Simmental gains genetic improvement in ERTs from calving ease to stayability and growth to marbling during the past 20 years.
“My interest is in the future because I am going to spend the rest of my life there.” — Anonymous “There is nothing like a dream to create the future.” — Victor Hugo
Being in the cattle business, one must keep the future in mind with every genetic selection decision. The decision you make on which genetics to use this breeding season could influence your calf crop 15 years from now. That’s in the year 2034! Likewise, the performance we realize today is influenced by decisions made years ago. This article is focusing on the genetic trends in purebred Simmental cattle during the last 20 years to help predict how Simmental cattle will perform in the future.
Figure 1. Genetic improvement in the average EPD of purebred Simmental cattle by birth year. The traits have been standardized so relative change between traits can be compared. The selection pressure in these economically-relevant traits can be seen in the increase in the selection indices ($API and $TI; Figure 2) during a similar duration. An interesting note: Often breeders argue the selection indexes drive away growth, but Figure 2 illustrates an increase in YW EPD along with an increase in $API and $TI.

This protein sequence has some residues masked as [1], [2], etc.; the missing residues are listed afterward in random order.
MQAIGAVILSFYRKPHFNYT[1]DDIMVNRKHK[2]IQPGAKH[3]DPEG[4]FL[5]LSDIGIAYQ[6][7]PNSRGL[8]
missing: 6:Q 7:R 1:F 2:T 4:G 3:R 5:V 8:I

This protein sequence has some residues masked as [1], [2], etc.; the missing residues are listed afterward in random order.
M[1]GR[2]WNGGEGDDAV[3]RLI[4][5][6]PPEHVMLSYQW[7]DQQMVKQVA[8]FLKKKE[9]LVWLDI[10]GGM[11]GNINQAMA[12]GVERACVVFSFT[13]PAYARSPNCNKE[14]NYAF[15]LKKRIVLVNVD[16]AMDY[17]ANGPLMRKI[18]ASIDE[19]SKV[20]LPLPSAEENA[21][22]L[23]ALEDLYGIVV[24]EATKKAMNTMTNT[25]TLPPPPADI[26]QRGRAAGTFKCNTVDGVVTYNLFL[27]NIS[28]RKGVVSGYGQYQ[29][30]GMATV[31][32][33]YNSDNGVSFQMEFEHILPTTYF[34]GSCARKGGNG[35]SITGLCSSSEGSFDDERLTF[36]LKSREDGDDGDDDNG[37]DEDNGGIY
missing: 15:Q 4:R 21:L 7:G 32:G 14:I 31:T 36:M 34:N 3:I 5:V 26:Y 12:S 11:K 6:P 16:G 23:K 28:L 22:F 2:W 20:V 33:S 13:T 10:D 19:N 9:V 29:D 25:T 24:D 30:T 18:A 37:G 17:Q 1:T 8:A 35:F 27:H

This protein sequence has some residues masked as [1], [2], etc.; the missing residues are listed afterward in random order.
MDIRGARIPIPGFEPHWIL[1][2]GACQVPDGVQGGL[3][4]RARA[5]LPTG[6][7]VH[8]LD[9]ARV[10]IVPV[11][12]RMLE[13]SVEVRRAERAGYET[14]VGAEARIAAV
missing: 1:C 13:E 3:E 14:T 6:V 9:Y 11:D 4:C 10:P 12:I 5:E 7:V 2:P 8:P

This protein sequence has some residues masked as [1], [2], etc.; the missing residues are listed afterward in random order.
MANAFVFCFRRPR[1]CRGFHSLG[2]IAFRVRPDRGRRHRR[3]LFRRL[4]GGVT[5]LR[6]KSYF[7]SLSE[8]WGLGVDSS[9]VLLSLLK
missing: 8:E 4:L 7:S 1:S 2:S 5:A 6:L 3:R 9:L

Figure 2. Change in the average dollar index in purebred Simmental cattle by year of birth for the All Purpose Index ($API; use if keeping replacement heifers) and Terminal Index ($TI; use if all calves will be harvested) and as reference average yearling weight (YW) EPD for the same animals.
The trends show improvements in nearly every trait despite traits being correlated and in opposing (not favorable) directions. Simmental cattle continue to have positive weaning weight and ADG trends, important economically-relevant traits to both cow-calf producers and feedlots. Calving ease has improved greatly as well as marbling. Simmental genetics are getting a bigger piece of the market share in recent years. According to the National Association of Animal Breeders, Simmental is the second highest breed for semen sales. In
the last three years, not only have semen companies sold more units of Simmental semen; additionally, the percentage of all the semen sold in the US from Simmental bulls has grown by 33%. This translates to Simmental getting a bigger piece of the semen-sales pie. Keep up the good work, Simmental breeders! “Every year I wonder what the Association and breeders will accomplish in the future AND at the end of every year, I’m always amazed. Thank you all for this.” — Steve McGuire, COO of the American Simmental Association.